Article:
## Teaser 2917: Polygoland

**From The Sunday Times, 19th August 2018** [link]

We’ve all heard of Heligoland but George and Martha are on holiday in Polygoland. This is an island and when it was first inhabited, the authorities created as many national parks as possible subject to the restriction that each such park will be a regular polygon with the angle between each side being an integral number of degrees, and all the parks have different numbers of sides. Walking along the border between two such parks, Martha commented that the angle (A) of one of them was an exact multiple of the number of sides (S) in the other. George mentioned that the multiple was equal to the number of parks on the island.

What are A and S?

[teaser2917]

## Jim Randell 3:40 pm

on1 May 2019 Permalink |For a regular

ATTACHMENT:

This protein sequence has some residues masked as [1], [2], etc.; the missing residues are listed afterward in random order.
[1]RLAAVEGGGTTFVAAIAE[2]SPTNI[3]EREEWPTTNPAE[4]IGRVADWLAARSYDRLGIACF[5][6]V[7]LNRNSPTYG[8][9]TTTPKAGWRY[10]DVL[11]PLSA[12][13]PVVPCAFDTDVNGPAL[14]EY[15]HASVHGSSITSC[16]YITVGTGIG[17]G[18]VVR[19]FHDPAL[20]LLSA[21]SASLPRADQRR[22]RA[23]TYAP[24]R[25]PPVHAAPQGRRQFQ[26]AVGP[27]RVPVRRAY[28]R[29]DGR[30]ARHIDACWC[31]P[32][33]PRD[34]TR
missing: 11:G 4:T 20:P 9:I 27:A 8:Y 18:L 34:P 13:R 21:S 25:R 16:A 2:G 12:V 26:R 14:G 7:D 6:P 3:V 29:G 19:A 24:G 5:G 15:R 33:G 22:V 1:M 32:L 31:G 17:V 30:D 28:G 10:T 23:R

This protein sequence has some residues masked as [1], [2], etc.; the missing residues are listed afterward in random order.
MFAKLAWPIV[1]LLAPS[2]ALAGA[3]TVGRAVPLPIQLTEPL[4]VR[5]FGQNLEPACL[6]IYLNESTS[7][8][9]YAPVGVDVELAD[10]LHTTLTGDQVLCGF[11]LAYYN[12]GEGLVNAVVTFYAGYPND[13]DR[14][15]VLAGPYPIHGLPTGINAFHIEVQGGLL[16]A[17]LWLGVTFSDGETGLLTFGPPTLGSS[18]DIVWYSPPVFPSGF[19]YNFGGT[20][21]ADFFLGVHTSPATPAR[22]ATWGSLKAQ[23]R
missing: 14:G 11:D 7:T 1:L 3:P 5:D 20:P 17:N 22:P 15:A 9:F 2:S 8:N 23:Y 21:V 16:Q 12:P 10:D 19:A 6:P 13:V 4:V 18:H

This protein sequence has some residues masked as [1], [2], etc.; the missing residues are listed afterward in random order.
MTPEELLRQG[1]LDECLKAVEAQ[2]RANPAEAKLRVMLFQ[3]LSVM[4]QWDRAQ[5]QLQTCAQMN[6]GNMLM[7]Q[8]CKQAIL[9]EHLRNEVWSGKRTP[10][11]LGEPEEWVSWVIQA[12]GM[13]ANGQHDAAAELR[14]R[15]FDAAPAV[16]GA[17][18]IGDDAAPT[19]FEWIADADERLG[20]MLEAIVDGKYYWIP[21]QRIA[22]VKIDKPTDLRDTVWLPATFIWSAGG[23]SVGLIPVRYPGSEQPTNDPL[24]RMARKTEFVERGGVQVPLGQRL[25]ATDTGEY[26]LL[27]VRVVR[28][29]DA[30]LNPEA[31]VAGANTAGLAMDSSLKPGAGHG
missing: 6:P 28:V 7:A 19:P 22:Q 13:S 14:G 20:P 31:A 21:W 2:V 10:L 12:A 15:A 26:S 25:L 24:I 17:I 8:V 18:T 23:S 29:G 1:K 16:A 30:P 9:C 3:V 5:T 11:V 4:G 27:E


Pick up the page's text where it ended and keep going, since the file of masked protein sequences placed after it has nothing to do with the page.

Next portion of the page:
n-gon, the internal angles are(180 – 360 / n)degrees.So we can determine the number of possible

n-gons with integer anglestfrom the number of divisors of 360 (greater than 2).There are 22 possible polygons, so

t = 22So we need to find a solution to the equation:

where

nis a divisor of 360 (greater than 2).There are only a few values of

mto consider and only one of them gives a viable value forn.Run:[ @repl.it ]Solution:A = 176°, S = 8.The solution to the equation is

m = 8, which gives a value ofn = 90.The angle 176° is 4° off a straight line, so if we walk along the perimeter each side turns us by 4°. After 90 sides we have turned through 360°.

176 = 22 × 8, and 8 is a divisor of 360, so there will be an octagonal park (with interior angles of 180° – 45° = 135°).

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